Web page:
When I go to Google My Business (the dashboard behind the G+ business page) for my tea-education brand Tea Geek, this is what I see:

Total Views on Google My Business

Easy enough.  My all-time views are 313,846.

But hold on.  Before the site transitioned to the “new” Google+ format, you could display your views on your profile itself.  I switched back to the “classic” view and saw this displayed on the page:
Total Views in the Classic Google Plus version

My all-time views are 474,236.  That’s basically 50% higher.

Let that sink in for a moment.  In one place, Google says my all-time views are 313,846…and in another Google says it’s 474,236.  How can the same source (Google) give such wildly different numbers for the same thing?

Are they the same number…?

Okay, so the first thing I think is that they measure two different things.  I dig into the help files.

The total views number (313k), according to the Google My Business help files, includes how many times I’ve appeared on:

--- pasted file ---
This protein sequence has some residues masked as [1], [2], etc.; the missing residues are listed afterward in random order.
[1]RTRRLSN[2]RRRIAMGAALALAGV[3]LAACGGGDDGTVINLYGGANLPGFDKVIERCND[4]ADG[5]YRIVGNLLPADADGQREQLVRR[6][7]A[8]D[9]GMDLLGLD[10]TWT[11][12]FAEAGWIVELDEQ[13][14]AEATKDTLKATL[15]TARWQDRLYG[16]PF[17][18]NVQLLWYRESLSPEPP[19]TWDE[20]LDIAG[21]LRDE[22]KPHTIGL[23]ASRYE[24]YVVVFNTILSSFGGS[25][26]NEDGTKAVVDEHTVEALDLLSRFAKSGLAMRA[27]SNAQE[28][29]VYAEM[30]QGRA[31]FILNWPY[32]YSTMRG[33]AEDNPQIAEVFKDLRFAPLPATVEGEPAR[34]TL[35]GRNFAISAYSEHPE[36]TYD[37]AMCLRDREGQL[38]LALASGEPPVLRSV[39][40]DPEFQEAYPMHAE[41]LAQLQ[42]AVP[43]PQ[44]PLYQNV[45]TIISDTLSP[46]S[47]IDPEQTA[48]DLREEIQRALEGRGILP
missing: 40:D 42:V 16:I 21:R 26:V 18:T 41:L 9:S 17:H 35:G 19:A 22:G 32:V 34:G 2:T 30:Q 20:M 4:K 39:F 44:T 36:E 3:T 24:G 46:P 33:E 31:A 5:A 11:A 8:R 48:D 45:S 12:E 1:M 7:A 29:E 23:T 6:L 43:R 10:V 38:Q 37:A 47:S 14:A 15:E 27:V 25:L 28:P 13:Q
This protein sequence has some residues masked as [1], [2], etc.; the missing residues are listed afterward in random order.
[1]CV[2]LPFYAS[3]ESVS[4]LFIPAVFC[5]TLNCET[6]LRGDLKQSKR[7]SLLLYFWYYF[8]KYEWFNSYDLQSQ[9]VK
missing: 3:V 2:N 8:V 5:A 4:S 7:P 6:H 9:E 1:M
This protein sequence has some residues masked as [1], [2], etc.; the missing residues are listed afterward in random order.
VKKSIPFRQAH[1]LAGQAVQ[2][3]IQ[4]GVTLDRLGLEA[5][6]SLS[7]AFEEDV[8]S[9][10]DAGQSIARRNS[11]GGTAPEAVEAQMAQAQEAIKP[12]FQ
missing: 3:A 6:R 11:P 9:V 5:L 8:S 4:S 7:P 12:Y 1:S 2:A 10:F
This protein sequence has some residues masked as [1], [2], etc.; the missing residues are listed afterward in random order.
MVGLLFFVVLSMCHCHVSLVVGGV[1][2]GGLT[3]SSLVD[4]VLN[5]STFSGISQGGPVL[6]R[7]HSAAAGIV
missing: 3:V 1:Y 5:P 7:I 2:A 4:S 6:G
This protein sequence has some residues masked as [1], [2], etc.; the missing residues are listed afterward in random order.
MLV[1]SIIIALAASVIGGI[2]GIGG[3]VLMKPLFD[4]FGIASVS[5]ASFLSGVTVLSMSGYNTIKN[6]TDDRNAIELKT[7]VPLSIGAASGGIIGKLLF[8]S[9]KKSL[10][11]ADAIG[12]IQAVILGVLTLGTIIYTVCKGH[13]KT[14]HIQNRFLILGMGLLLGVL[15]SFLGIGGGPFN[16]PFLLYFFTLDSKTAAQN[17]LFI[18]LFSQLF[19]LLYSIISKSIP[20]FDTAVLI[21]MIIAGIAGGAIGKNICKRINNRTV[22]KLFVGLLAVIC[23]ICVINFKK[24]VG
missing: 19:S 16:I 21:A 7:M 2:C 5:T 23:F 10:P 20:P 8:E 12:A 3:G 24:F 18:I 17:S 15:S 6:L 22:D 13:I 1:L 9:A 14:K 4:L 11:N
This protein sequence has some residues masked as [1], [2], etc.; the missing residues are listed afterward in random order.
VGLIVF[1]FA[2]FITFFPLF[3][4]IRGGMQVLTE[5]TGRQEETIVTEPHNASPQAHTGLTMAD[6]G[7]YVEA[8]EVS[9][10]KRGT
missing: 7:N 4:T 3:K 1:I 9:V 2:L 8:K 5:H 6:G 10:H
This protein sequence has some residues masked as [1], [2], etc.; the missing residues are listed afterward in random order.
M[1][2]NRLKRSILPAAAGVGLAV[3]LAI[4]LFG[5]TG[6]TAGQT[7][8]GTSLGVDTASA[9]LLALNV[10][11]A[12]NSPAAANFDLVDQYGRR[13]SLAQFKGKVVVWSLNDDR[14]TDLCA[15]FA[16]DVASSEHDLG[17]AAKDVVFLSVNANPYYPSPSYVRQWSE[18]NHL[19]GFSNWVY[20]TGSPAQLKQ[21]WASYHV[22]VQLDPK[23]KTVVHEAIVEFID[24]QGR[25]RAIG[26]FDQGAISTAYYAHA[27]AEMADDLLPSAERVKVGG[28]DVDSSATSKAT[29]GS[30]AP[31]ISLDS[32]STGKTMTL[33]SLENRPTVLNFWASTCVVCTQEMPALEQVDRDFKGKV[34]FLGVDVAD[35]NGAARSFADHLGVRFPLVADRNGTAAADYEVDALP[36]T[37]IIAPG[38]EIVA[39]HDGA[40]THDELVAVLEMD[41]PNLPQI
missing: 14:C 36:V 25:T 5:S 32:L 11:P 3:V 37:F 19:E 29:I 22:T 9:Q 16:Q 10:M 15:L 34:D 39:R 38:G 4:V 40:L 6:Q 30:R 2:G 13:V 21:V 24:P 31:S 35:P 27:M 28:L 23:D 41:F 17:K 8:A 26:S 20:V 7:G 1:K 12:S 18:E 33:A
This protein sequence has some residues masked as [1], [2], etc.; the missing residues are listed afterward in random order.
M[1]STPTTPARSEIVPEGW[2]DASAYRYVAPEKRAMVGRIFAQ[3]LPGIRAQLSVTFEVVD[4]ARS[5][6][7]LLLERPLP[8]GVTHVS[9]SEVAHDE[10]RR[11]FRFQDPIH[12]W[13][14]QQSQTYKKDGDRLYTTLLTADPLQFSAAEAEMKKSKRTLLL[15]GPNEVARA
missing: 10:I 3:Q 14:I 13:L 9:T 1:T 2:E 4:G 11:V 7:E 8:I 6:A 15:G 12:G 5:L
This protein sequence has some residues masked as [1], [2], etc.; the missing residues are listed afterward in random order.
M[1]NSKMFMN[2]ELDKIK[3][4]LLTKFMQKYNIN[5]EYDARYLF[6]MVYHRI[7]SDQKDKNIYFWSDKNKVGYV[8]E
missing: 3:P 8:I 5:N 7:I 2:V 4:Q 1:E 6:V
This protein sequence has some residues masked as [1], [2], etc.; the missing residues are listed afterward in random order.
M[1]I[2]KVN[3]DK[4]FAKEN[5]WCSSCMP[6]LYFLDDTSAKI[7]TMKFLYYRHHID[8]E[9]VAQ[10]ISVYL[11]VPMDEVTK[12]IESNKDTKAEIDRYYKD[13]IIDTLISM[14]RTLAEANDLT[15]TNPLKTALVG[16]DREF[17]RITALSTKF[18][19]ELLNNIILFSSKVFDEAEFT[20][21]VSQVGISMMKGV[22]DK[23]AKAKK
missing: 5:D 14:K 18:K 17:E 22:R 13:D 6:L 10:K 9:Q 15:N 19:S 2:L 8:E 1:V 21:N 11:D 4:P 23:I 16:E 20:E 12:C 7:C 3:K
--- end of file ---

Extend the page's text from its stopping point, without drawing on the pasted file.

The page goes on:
• Google Maps
  • Google Search
  • Maps for mobile
  • Google+ page (as in, my business “profile”)
  • Other people’s streams (my individual Google+ posts…but it doesn’t count ones that might show up in Gmail)

It also counts views of photos I’ve posted (which might show up in Google+, Search, Image Search, Maps, and other locations).

Okay, and the other, larger number?  It’s supposedly just views of my profile and its contents.  So that would still be my G+ posts, page views, and photos, but probably not Maps, Search, and so forth.  This measure seems to be just looking at views within Google+ itself.  But it’s the bigger number at 474k.

How can it be that looking at a subset of locations returns a bigger number?  As I write this, I have to think it has to do with the time frame.

According to the help files, the smaller number covers the time period from October 1st, 2012 to the present.  I can’t find any data on when the “classic G+” profile number started counting.  However, Google first announced business pages on the social site on 7 Nov 2011.  I created my business page at some point between then and 17 Dec, 2011, when added the page (9 followers!)

In other words, it might be that the profile number is larger because it started counting almost a year earlier…a year in which Google+ was new, and when business pages as a feature was new, and people were trying everything out and seeing what was available.  Then as the looky-loos stopped visiting and the novelty of business pages faded, the Google My Business count started.